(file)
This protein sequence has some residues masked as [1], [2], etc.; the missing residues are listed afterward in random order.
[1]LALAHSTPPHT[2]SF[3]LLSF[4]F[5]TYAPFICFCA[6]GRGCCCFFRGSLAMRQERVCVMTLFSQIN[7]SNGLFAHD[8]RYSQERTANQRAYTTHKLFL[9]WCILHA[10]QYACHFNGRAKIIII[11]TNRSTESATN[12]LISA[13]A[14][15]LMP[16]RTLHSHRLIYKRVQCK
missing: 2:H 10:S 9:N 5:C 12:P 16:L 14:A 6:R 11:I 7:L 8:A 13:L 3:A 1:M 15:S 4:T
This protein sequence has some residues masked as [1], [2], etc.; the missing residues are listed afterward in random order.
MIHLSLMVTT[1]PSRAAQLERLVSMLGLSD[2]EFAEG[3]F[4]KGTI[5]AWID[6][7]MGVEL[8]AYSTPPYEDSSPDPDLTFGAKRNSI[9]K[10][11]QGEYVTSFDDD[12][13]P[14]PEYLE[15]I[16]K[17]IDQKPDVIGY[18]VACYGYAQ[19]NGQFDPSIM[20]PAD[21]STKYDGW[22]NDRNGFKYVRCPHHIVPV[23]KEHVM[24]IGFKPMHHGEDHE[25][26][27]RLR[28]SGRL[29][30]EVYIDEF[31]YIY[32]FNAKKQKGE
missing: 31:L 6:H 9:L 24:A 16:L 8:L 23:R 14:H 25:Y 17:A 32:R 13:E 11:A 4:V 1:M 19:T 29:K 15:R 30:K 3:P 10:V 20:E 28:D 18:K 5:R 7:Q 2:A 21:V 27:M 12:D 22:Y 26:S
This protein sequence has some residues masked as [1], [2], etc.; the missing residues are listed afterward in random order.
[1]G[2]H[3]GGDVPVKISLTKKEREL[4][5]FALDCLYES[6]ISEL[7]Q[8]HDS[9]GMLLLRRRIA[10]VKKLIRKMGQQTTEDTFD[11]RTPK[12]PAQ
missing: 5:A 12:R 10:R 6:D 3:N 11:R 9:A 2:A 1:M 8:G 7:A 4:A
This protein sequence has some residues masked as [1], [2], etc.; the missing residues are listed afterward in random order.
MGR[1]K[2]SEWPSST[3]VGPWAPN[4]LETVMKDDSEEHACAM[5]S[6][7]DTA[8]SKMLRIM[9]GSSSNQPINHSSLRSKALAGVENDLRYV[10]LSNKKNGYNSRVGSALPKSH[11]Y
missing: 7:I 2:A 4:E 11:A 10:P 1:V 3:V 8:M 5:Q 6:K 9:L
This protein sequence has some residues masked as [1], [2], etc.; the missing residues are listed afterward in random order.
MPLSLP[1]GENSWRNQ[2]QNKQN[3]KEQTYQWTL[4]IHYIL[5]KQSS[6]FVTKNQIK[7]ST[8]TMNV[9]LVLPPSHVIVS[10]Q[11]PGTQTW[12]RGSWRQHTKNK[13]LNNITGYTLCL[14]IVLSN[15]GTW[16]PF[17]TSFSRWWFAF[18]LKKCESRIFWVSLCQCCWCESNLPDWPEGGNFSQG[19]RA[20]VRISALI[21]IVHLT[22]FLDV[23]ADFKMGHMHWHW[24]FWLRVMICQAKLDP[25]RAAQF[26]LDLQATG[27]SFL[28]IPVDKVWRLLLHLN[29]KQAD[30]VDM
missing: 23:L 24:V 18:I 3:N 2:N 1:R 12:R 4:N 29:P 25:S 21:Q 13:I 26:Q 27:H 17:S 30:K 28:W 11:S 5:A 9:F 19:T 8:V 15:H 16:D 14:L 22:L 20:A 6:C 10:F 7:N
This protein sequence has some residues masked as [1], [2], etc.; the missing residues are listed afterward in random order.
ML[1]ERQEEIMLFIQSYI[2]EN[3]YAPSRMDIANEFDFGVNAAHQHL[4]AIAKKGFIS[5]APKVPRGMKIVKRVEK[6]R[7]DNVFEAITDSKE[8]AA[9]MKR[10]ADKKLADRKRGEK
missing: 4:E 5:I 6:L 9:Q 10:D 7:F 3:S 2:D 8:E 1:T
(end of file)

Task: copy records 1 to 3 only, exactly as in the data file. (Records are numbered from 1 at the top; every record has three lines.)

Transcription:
This protein sequence has some residues masked as [1], [2], etc.; the missing residues are listed afterward in random order.
[1]LALAHSTPPHT[2]SF[3]LLSF[4]F[5]TYAPFICFCA[6]GRGCCCFFRGSLAMRQERVCVMTLFSQIN[7]SNGLFAHD[8]RYSQERTANQRAYTTHKLFL[9]WCILHA[10]QYACHFNGRAKIIII[11]TNRSTESATN[12]LISA[13]A[14][15]LMP[16]RTLHSHRLIYKRVQCK
missing: 2:H 10:S 9:N 5:C 12:P 16:L 14:A 6:R 11:I 7:L 8:A 13:L 3:A 1:M 15:S 4:T
This protein sequence has some residues masked as [1], [2], etc.; the missing residues are listed afterward in random order.
MIHLSLMVTT[1]PSRAAQLERLVSMLGLSD[2]EFAEG[3]F[4]KGTI[5]AWID[6][7]MGVEL[8]AYSTPPYEDSSPDPDLTFGAKRNSI[9]K[10][11]QGEYVTSFDDD[12][13]P[14]PEYLE[15]I[16]K[17]IDQKPDVIGY[18]VACYGYAQ[19]NGQFDPSIM[20]PAD[21]STKYDGW[22]NDRNGFKYVRCPHHIVPV[23]KEHVM[24]IGFKPMHHGEDHE[25][26][27]RLR[28]SGRL[29][30]EVYIDEF[31]YIY[32]FNAKKQKGE
missing: 31:L 6:H 9:L 24:A 16:L 8:L 23:R 14:H 25:Y 17:A 32:R 13:E 11:A 4:V 1:M 19:T 29:K 15:R 30:K 3:P 10:V 20:E 28:D 18:K 5:R 7:Q 2:A 21:V 27:M 12:D 22:Y 26:S
This protein sequence has some residues masked as [1], [2], etc.; the missing residues are listed afterward in random order.
[1]G[2]H[3]GGDVPVKISLTKKEREL[4][5]FALDCLYES[6]ISEL[7]Q[8]HDS[9]GMLLLRRRIA[10]VKKLIRKMGQQTTEDTFD[11]RTPK[12]PAQ
missing: 5:A 12:R 10:R 6:D 3:N 11:R 9:A 2:A 1:M 8:G 7:A 4:A